Toshiba aims to nail down multiple nuclear orders in China, India
Group's energy boss also sees opportunities in US under 'supportive' Trump
TOKYO -- Toshiba's Energy Systems & Solutions unit aspires to win multiple orders for its latest AP1000 nuclear reactor in China and India, according to Danny Roderick, the president and CEO of the operations. And Roderick sounds confident that U.S. President-elect Donald Trump will help create a more hospitable environment for energy companies in general.
"I think Mr. Trump is much more supportive of thermal energy, and he has shown support for nuclear energy," Roderick said in an interview with The Nikkei last Friday. "I think that's probably the single biggest policy difference [from President Barack Obama]."
Roderick, who doubles as chairman of Westinghouse Electric -- Toshiba's U.S. nuclear subsidiary -- suggested the group will seek to replace aging American nuclear power plants. He said the group can leverage its various models, including boiling water reactors from Toshiba.
But it is China that Roderick described as "the most important thing for us right now."
Westinghouse has already received orders for four AP1000 pressurized water reactors there. "Different utilities have around 30 units that are already sited for the AP1000," he said.
Roderick sees China's nuclear market growing further, with 180 to 200 reactors expected to be built eventually. Toshiba and Westinghouse, he added, would account for around 30-40% market share in China.
"I still see us very much in the running ... to get up near 50 units over the next 15 to 20 years in China," Roderick said.
As for India, he expects the country's deal with Japan on peaceful nuclear cooperation to provide a tailwind.
Westinghouse has landed a deal to build six reactors, and Roderick said the parties "are in the very final parts" of the discussion on finalizing the contracts.
"We will have the contract to go forward for the final EPC (Engineering, Procurement, and Construction) agreement before the end of 2017."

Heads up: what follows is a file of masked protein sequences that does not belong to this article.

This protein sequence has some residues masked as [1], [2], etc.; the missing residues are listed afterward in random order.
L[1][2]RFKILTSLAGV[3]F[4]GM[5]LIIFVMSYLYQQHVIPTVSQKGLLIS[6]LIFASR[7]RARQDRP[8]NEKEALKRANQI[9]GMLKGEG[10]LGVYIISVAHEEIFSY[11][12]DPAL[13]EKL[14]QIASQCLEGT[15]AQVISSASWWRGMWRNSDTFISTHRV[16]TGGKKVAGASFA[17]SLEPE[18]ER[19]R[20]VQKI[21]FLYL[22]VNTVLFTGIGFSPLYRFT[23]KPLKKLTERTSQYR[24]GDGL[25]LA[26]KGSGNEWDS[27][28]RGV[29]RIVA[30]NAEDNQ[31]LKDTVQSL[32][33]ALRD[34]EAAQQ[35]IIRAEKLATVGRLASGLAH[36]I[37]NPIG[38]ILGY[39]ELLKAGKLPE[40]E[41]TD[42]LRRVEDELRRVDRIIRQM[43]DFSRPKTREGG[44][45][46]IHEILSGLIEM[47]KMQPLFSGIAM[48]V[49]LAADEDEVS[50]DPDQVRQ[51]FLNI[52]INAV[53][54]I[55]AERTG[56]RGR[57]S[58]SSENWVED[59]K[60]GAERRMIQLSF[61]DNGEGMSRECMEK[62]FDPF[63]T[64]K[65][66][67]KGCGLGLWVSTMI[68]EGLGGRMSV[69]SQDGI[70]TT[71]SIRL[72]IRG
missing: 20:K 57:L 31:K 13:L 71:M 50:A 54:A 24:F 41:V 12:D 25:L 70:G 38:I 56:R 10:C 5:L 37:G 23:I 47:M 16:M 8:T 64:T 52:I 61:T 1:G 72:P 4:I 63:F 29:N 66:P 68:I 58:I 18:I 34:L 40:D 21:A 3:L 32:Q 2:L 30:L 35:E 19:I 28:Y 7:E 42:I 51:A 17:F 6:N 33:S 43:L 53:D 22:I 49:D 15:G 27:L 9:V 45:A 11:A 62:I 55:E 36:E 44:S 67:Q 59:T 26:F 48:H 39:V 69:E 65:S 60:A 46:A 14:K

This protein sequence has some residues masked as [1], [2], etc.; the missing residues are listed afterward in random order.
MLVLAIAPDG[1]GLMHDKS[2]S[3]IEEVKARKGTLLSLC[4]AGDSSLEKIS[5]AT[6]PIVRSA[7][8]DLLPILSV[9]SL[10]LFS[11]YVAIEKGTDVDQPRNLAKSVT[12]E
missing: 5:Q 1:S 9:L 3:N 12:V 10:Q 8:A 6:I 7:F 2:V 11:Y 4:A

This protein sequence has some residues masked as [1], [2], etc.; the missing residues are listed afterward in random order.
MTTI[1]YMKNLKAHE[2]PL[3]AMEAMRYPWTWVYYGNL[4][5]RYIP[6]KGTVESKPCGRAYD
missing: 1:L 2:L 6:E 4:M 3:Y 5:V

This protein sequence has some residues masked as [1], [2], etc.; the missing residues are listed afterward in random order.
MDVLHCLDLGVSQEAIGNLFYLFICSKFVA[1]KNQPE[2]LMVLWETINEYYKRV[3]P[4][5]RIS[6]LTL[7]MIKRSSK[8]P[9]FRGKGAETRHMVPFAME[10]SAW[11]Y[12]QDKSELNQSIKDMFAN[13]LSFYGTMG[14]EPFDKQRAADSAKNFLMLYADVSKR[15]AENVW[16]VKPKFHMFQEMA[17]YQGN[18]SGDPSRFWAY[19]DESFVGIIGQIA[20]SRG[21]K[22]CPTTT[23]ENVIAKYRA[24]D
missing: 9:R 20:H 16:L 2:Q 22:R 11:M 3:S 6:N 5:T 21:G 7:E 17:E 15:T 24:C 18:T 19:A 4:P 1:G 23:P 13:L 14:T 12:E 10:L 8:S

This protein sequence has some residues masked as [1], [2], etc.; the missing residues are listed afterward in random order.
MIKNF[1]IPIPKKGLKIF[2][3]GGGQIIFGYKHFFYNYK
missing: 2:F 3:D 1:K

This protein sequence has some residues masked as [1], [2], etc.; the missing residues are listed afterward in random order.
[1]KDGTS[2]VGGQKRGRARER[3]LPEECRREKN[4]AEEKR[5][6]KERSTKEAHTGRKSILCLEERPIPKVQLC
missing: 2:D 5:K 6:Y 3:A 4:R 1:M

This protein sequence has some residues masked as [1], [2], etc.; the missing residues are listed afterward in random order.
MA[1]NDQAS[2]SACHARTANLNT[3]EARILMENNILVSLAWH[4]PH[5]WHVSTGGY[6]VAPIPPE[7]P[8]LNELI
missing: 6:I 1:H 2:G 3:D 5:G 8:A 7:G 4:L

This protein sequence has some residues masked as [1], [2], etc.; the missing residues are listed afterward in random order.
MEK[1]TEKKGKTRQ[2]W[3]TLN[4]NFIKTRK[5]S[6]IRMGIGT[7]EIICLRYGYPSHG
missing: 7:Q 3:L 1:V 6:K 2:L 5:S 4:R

He said the company is likely to receive orders from India for an additional six reactors, adding, "I think overall we're very excited about the opportunity in India."
Still, the outlook for the global nuclear market is anything but certain.
The International Atomic Energy Agency forecasts demand for around 150 new reactors, each with a capacity of 1 gigawatt, by 2030. But outside of China, construction has been slow to get going. The Vietnamese government recently shelved a plan to build nuclear plants in the southern part of the country, citing financial difficulties.
Toshiba's nuclear power business, which has focused on supplying BWRs -- the type used at the tsunami-hit Fukushima Daiichi plant in northeastern Japan -- has its own financial problems.
Its Keihin Product Operations, the only plant in Japan that manufactures turbines for power generators, shipped one overseas last Thursday but does not have any more parts for new ones. "Domestic shipments declined following the nuclear disaster in Fukushima Prefecture," an official at the facility explained, "though we always had requests for international shipments."
Toshiba, Hitachi, and Mitsubishi Heavy Industries have entered talks to integrate their nuclear fuel businesses, hoping to keep the operations afloat at a time when most of Japan's nuclear reactors remain offline due to safety concerns.
Still, Roderick believes demand for nuclear reactors is far from drying up. He said that as older plants come up for replacement, "I believe we can educate people about the new technologies, that they will see how we'd address many concerns they have over those 50-year-old, 60-year-old plants." This, he suggested, will encourage migration to the latest systems.
"I do believe, in the long run, that it'll be necessary to build a significant number of new units."
While staying in the nuclear game, Toshiba aims to prop up its revenue by promoting thermal and renewable power plants.